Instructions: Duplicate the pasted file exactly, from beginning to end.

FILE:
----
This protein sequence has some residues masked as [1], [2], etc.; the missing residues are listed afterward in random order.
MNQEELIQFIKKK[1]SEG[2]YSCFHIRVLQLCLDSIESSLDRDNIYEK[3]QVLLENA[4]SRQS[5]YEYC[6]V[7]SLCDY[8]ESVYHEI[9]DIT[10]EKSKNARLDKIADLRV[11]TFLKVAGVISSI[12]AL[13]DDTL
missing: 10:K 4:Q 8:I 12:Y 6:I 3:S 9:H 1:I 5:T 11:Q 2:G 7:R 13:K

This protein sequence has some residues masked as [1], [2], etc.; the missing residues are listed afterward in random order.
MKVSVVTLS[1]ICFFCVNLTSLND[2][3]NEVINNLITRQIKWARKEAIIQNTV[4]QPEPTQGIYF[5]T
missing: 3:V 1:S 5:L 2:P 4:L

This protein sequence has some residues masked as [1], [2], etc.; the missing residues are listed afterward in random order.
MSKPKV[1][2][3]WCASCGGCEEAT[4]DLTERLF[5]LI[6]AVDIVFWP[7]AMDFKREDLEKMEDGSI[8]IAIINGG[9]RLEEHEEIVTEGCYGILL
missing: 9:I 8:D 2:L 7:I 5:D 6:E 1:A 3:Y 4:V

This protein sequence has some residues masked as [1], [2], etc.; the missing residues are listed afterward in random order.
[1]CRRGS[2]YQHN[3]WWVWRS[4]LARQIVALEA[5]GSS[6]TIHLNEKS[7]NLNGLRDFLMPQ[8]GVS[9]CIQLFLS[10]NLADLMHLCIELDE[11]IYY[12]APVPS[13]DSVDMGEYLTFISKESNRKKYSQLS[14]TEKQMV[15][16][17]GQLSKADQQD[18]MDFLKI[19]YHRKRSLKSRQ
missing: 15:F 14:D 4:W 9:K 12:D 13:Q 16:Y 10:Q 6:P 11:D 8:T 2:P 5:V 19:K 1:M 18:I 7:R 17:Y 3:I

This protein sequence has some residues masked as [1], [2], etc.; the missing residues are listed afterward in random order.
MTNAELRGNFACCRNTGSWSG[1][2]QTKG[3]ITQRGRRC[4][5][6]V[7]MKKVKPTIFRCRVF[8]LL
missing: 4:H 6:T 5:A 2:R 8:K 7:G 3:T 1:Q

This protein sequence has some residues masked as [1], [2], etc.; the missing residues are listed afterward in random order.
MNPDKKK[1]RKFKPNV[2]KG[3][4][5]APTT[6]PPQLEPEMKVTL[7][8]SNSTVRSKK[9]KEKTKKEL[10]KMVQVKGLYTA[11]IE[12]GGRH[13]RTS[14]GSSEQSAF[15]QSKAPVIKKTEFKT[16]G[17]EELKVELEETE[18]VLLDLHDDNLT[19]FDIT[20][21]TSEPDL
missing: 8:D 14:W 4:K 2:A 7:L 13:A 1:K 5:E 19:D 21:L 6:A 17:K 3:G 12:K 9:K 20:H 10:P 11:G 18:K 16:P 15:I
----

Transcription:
This protein sequence has some residues masked as [1], [2], etc.; the missing residues are listed afterward in random order.
MNQEELIQFIKKK[1]SEG[2]YSCFHIRVLQLCLDSIESSLDRDNIYEK[3]QVLLENA[4]SRQS[5]YEYC[6]V[7]SLCDY[8]ESVYHEI[9]DIT[10]EKSKNARLDKIADLRV[11]TFLKVAGVISSI[12]AL[13]DDTL
missing: 10:K 4:Q 8:I 12:Y 6:I 3:S 9:H 1:I 5:T 11:Q 2:G 7:R 13:K

This protein sequence has some residues masked as [1], [2], etc.; the missing residues are listed afterward in random order.
MKVSVVTLS[1]ICFFCVNLTSLND[2][3]NEVINNLITRQIKWARKEAIIQNTV[4]QPEPTQGIYF[5]T
missing: 3:V 1:S 5:L 2:P 4:L

This protein sequence has some residues masked as [1], [2], etc.; the missing residues are listed afterward in random order.
MSKPKV[1][2][3]WCASCGGCEEAT[4]DLTERLF[5]LI[6]AVDIVFWP[7]AMDFKREDLEKMEDGSI[8]IAIINGG[9]RLEEHEEIVTEGCYGILL
missing: 9:I 8:D 2:L 7:I 5:D 6:E 1:A 3:Y 4:V

This protein sequence has some residues masked as [1], [2], etc.; the missing residues are listed afterward in random order.
[1]CRRGS[2]YQHN[3]WWVWRS[4]LARQIVALEA[5]GSS[6]TIHLNEKS[7]NLNGLRDFLMPQ[8]GVS[9]CIQLFLS[10]NLADLMHLCIELDE[11]IYY[12]APVPS[13]DSVDMGEYLTFISKESNRKKYSQLS[14]TEKQMV[15][16][17]GQLSKADQQD[18]MDFLKI[19]YHRKRSLKSRQ
missing: 15:F 14:D 4:W 9:K 12:D 13:Q 16:Y 10:Q 6:P 11:D 8:T 2:P 5:V 19:K 1:M 18:I 7:R 17:Y 3:I

This protein sequence has some residues masked as [1], [2], etc.; the missing residues are listed afterward in random order.
MTNAELRGNFACCRNTGSWSG[1][2]QTKG[3]ITQRGRRC[4][5][6]V[7]MKKVKPTIFRCRVF[8]LL
missing: 4:H 6:T 5:A 2:R 8:K 7:G 3:T 1:Q

This protein sequence has some residues masked as [1], [2], etc.; the missing residues are listed afterward in random order.
MNPDKKK[1]RKFKPNV[2]KG[3][4][5]APTT[6]PPQLEPEMKVTL[7][8]SNSTVRSKK[9]KEKTKKEL[10]KMVQVKGLYTA[11]IE[12]GGRH[13]RTS[14]GSSEQSAF[15]QSKAPVIKKTEFKT[16]G[17]EELKVELEETE[18]VLLDLHDDNLT[19]FDIT[20][21]TSEPDL
missing: 8:D 14:W 4:K 2:A 7:L 13:A 1:K 5:E 19:D 21:L 6:A 17:K 3:G 12:K 9:K 20:H 10:P 11:G 18:K 16:P 15:I